Showing True Leadership
Admitting you’re wrong is no easy feat. Often you’ll find there is a cycle of emotions individuals will go through before, eventually, acknowledging their shortcomings – let alone taking the steps to rectify. But if we can’t even begin to acknowledge it’s there, how can we ever go about correcting it? I’ve previously spoken about the power of acknowledging and admitting when you’re wrong. It’s easy to imagine on an individual level what steps can be taken to correct wrong information. But what happens when we consider entire organisations? Being comfortable with the fact that you’re most likely going to be wrong. We looked at it from a personal point of view. Today, I want to look at it from an organisational perspective. It is really common for businesses to bury their heads in the sand about a truth or changing their stance on an issue until it becomes completely untenable, and by then the damage is already done. Damage to your brand, to your customer base and, more than likely, your profit margin. Yes they’re big, yes they can seem scary, but to me organisations are living organisms.
They have the ability to change and evolve over time, because an organisation can only be an extension of the people who work within it. And people change and evolve continuously. Let me give you an example of how quickly things can turn around when organisations are willing to put their hand up and admit they’ve got something wrong, and then importantly, take the steps to rectify.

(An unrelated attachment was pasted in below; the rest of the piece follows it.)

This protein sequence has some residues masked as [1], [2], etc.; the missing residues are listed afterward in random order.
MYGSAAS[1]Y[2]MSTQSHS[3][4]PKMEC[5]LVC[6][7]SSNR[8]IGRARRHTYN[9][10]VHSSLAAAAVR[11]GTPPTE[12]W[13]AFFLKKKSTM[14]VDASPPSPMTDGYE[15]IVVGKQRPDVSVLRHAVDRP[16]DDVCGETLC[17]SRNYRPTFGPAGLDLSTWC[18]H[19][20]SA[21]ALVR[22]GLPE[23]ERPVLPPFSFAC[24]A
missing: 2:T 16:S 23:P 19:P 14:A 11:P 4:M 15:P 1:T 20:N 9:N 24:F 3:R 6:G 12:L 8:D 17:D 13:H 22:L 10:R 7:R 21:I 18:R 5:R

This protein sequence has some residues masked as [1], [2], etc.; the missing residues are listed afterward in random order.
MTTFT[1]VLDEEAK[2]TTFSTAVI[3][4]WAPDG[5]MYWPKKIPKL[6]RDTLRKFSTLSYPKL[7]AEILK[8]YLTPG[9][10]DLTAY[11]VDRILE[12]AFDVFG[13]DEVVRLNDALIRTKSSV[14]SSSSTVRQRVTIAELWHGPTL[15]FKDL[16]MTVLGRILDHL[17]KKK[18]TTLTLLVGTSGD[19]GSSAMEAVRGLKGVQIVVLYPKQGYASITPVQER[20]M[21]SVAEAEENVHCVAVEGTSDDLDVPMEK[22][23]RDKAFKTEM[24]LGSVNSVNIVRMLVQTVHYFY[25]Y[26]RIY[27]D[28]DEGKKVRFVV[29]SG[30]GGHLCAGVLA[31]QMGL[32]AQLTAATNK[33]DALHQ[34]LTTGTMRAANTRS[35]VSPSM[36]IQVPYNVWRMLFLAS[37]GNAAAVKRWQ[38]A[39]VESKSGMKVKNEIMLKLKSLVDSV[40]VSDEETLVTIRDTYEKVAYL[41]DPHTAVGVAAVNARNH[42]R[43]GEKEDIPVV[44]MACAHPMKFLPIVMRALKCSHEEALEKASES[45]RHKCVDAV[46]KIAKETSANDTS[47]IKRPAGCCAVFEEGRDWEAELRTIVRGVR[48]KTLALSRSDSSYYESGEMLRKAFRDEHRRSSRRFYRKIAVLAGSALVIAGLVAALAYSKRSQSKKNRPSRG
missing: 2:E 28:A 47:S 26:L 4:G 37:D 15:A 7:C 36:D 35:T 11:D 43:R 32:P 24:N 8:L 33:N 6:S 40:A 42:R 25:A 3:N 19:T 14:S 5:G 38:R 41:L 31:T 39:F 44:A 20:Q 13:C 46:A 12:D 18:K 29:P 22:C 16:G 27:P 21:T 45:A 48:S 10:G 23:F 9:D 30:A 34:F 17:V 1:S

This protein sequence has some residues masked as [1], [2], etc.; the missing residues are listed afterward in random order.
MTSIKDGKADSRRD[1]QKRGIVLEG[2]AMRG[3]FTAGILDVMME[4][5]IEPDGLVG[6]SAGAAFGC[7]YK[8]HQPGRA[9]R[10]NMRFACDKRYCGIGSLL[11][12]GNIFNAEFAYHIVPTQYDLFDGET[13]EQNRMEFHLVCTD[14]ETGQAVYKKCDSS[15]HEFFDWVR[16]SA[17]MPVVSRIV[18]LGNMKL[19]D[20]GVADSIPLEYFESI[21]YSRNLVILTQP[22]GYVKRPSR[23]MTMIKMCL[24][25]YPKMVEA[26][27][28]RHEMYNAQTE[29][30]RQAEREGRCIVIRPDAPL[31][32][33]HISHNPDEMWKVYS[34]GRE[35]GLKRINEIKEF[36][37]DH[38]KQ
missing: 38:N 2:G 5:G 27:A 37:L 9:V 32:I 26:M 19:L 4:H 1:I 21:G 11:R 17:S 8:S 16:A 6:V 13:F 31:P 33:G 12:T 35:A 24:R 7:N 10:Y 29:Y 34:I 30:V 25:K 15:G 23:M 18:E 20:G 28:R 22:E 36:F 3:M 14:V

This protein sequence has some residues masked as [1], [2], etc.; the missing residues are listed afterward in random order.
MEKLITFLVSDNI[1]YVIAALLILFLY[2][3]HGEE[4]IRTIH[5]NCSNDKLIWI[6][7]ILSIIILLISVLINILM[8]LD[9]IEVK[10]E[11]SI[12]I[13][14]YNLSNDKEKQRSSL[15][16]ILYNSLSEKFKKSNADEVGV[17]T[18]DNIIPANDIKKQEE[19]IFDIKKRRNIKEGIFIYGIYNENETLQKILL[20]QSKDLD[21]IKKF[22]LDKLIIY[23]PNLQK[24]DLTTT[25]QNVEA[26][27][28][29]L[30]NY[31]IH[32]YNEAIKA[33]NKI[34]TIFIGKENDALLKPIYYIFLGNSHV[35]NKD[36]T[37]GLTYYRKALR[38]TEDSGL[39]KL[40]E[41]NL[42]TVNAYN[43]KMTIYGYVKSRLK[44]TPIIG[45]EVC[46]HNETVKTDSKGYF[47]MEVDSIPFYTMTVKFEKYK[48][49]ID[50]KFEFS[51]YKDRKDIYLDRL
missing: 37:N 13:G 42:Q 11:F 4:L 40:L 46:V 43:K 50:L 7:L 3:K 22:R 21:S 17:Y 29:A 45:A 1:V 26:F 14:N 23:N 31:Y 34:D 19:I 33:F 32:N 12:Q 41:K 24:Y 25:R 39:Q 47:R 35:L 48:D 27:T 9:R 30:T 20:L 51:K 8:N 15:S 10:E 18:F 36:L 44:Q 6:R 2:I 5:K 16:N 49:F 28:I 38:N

I’ve been working with the Shire of Harvey and, previously, they had a very fractured relationship with their disability community. Essentially, they weren’t listening and respecting the feedback they were getting, and the community was getting frustrated at not being heard. Now, it could have been very easy for them to continue along the path they were on because “technically”, “legally” they were doing everything right by the book. But there’s a big difference between doing things by the letter of the law, and doing things properly. But the Shire of Harvey didn’t. They stopped, listened and reflected, and eventually acknowledged they were wrong. That in itself is a big step, one many organisations don’t take – especially so publicly. But why I want to highlight the Shire’s efforts is because they weren’t satisfied in leaving it there. They took the steps to rectify their actions. The taking action is what true leadership looks like – of admitting you’re not perfect, looking internally on how you can do better and then putting steps in place to improve. Despite what people might believe, vulnerability opens us up to positive change. Society doesn’t need perfect robots. We need human leaders, people who talk and act exactly as we do. No one is perfect, so why should our leaders be expected to be? They say the standard you walk past is the standard you’re willing to accept. If an organisation ignores it’s own shortcomings to project an image of perfection, it’s simply invoking a greater level of distrust. People are smarter than that, and they’ll show it through their wallets. The Shire of Harvey still has a long way to go, but where they’ve come since first acknowledging their shortcomings is amazing and they should be really proud of the progress they’ve made so far. What they’re open to doing now and the positive change it’s had on their relationship with their community is cause for celebration enough. Remember, being wrong is ok: it’s what makes us human after all. Stubbornly refusing to acknowledge that you aren’t wrong is what lands you in trouble. If you haven’t already, give us a like or a follow on social media! Facebook LinkedIn Instagram Twitter YouTube If you really like us, why not share our blogs with your friends and family. Even better, tell us which blogs you like or suggest a topic you’d like to know more about – we’d love to hear from you